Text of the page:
Clitorolabial Reconstruction in Circumcised Females with Clitoral Inclusion Cyst

  • Yasir S. Jamal King Abdulaziz University
  • Sabah S. Moshref King Abdulaziz University
Keywords: Female circumcision; Clitoroplasty labioplasty; Female genital reconstruction; Clitoral inclusion cyst

Abstract

The current practice of female circumcision in some communities, including some Islamic communities, is a form of genital mutilation. This results in structural distortion of the female external genitalia and defective sexuality, in addition to the associated immediate and late complication. Such practice should be condemned and the mutilated genitalia should be restored whenever feasible. 32 female patients who had Type I or II circumcision, complicated with clitoral inclusion cysts, were seen in the outpatient clinic over 12 years (January 1997 - December 2008) and were included in this study. All patients had excision of the clitoral cysts followed by clitorolabioplasty to restore their external genitalia. This report describes the detailed steps of our clitorolabial reconstruction, including the reconstruction of the clitoral hood, pointing out the importance of some steps on the cosmetic outcome. Patients with total clitoral shaft and hood excision were not candidate for such genital reconstruction and were not included in this study. This study presents an experience in female genital reconstruction of the mutilated circumcised female with reference to patients who developed clitoral inclusion cyst which act as tissue expander providing extra skin for better reconstruction.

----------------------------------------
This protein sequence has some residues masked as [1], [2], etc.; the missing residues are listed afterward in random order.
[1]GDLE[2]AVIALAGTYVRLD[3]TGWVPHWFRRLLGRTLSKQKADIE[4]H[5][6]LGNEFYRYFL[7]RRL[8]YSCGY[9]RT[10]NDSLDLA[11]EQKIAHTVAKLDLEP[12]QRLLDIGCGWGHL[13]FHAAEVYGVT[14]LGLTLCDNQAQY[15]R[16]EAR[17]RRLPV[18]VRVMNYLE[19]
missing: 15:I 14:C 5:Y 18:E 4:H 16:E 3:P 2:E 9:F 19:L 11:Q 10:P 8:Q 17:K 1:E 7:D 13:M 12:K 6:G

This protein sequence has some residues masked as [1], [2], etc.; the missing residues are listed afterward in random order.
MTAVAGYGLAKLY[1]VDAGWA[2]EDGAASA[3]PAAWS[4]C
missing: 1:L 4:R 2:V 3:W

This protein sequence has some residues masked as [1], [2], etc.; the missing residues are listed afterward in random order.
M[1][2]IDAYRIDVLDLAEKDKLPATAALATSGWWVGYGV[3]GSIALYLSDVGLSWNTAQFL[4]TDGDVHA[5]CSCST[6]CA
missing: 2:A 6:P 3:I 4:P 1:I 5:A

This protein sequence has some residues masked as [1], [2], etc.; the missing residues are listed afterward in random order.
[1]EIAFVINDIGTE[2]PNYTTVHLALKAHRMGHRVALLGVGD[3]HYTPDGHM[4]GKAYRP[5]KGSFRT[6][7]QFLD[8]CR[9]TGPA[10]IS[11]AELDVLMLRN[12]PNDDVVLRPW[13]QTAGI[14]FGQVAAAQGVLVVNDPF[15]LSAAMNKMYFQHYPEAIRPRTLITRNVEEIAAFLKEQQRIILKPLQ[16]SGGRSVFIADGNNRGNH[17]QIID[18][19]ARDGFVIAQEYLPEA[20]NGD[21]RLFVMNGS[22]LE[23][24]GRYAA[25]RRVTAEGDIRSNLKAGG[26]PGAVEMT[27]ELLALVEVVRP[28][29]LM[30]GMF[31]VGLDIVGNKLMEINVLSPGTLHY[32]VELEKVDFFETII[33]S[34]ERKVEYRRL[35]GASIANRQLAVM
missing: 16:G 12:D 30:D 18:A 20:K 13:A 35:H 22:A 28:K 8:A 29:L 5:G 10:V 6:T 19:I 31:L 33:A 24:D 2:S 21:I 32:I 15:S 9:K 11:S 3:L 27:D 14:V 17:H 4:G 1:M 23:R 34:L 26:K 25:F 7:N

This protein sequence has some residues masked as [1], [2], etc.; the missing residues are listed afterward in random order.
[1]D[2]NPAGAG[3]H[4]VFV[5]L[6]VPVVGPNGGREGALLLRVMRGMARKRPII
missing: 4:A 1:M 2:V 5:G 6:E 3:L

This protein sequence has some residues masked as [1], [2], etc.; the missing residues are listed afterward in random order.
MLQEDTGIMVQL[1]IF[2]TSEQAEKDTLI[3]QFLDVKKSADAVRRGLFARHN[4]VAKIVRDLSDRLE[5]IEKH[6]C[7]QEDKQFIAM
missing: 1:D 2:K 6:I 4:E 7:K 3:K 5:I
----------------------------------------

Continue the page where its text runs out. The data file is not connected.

Author Biographies

Yasir S. Jamal, King Abdulaziz University

Department of Surgery, Division of Pediatric Surgery

Sabah S. Moshref, King Abdulaziz University
Department of Surgery, Division of Plastic Surgery
Published
2009-10-01
How to Cite
Jamal, Y. S., & Moshref, S. S. (2009). Clitorolabial Reconstruction in Circumcised Females with Clitoral Inclusion Cyst. Journal of King Abdulaziz University - Medical Sciences, 16(4), 61-73. https://doi.org/10.4197/med.16-4.5
Section
Articles

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